The current mainstream economic ideologies are founded on very distinct views on economics and social interactions. From free markets to state ownership of the economy, there is an entire spectrum of ideas founded way back in the days that still deeply influence existing economic discussions.
In this article we go through the main figures behind some of the most influential ideas followed today, expressing their economic and social ideas and the arguments behind them. We also try to establish a bridge with periods in time where those ideas were put in practice thus providing some real-world examples.
Karl Marx and The Communist Manifesto
Karl Marx (1818-1883) was a philosopher, author and economist that became famous due to his theories about capitalism and communism. In 1848, Karl Marx and Friedrich Engels published The Communist Manifesto, his most influential book. Later, he also wrote Das Kapital where he states his labor theory of value that the value of a produced economic good can be measured objectively by the average number of labor hours required to produce the good.
Operating from the premise that capitalism contained the seeds of its own destruction, in the mid-19th century, Marxism was created, serving as a theoretical base for communism. Marxism is a social, political, and economic philosophy that examines the effect of capitalism on labor, productivity, and economic development and argues for a worker revolution to overturn capitalism in favor of communism. This theory believes in the revolutionary communism which inevitably happens due to the struggle’s existence between the bourgeoise (capitalists) and proletariat (workers).
According to Marx, every society is divided into social classes with different powers in society. As base for the Marxism theory there is a capitalist society which is made of two classes: the bourgeoisie, who control the means of production and the proletariat, the part which in fact transforms the inputs into outputs. The latter has little power in the capitalist economic system which means that in periods of high unemployment rate, workers will be replaced very fast, and, according to the profit maximization profit, business owners would want the best of their workers while paying the lowest possible wages. All these points would create an unfair imbalance in the society leading to the alliance of the workers and consequently to a revolution in which the working class takes control of the means of production and would dethrone capitalism (capitalism contains the seed of its own destruction) and private ownership of the means would be replaced by collective ownership, first under socialism and then under communism with no more class struggles. Society would then be run by a central committee that would allocate all the means and resources within the economy without the intervention of markets and the price system.
Marxism has developed over time into various branches and schools of thought, and currently there is not a precise, concise, and single definitive Marxist theory.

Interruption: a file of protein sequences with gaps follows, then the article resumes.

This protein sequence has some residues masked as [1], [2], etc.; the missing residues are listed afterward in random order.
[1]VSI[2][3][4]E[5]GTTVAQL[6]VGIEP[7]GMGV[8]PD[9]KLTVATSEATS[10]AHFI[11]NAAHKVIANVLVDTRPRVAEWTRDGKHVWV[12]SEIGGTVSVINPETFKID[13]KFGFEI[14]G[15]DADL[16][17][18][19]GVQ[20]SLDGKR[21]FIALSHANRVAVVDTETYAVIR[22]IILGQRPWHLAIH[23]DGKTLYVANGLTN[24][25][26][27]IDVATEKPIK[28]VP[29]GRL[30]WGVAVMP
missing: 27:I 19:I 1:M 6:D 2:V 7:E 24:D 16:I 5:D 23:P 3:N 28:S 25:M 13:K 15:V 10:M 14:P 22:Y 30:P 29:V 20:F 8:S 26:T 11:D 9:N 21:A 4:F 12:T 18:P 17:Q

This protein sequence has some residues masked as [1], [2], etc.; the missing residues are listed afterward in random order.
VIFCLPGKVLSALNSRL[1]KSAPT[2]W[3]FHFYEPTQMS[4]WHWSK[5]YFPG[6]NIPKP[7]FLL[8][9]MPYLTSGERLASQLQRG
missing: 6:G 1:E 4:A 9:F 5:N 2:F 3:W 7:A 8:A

The Marxism-Leninism was the self-described ideology of many communist states in the second half of the 20th Century. The repressive political regime and famines that led to the deaths of millions of people in the Soviet Union constitute what is regarded as one of the great tragedies of the previous century. Supporters of Marxism argue that the economic ideology and that Stalin’s oppressive political regime can and should be separated, and that dismissing the Marxist critic of capitalism because of the tragedy of the Soviet Union is fallacious.
John Keynes and the Keynesian Theory
In the 1930´s a new economic school of thought emerged that represented a complete break from the previous theories of the deemed “classical economics”. In the wake of the Great Depression, – a gloom period of the world economy marked by low output and high levels of unemployment – the existing economic theory proved unable to both explain the causes of the severe worldwide economic downturn, as well as provide a suitable public policy response to launch the economy back on track.
Consequently, in response to this, British economist John Maynard Keynes (1883-1946) developed a new theory that claimed aggregate demand as the most crucial driving force of the economy, calling for the need for government intervention to stimulate demand, hence becoming the founder of what is now modern macroeconomics.
Keynes’s theory was greatly revolutionary for its era, focusing instead on the “demand-side” of the economy and the impact of short-run changes on output, employment, and inflation. In his book “The General Theory of Employment, Interest and Money” (1936), he refuted the then-prevailing notion that free markets would automatically adjust to business cycle changes in order to guarantee a return to full employment (i.e., a situation in which anyone who wanted a job would have been able to get one as long as they were flexible in their wage demands). However, he argued that, as the paradigm of the 1930´s showcased, high levels of unemployment persisted even though people were willing to work for any price, which could simply be explained by the fact that firms were not hiring at all. Indeed, in true snowball fashion, as consumer confidence eroded and uncertainty increased, firms (also plagued by fear and pessimism), responded in kind in a self-fulfilling manner, by cutting back on investment and in their unwillingness to hire people to produce goods that would not be sold due to the weak demand. As a result, the recession became even more pronounced, in the form of a further plunge of aggregate demand and unemployment.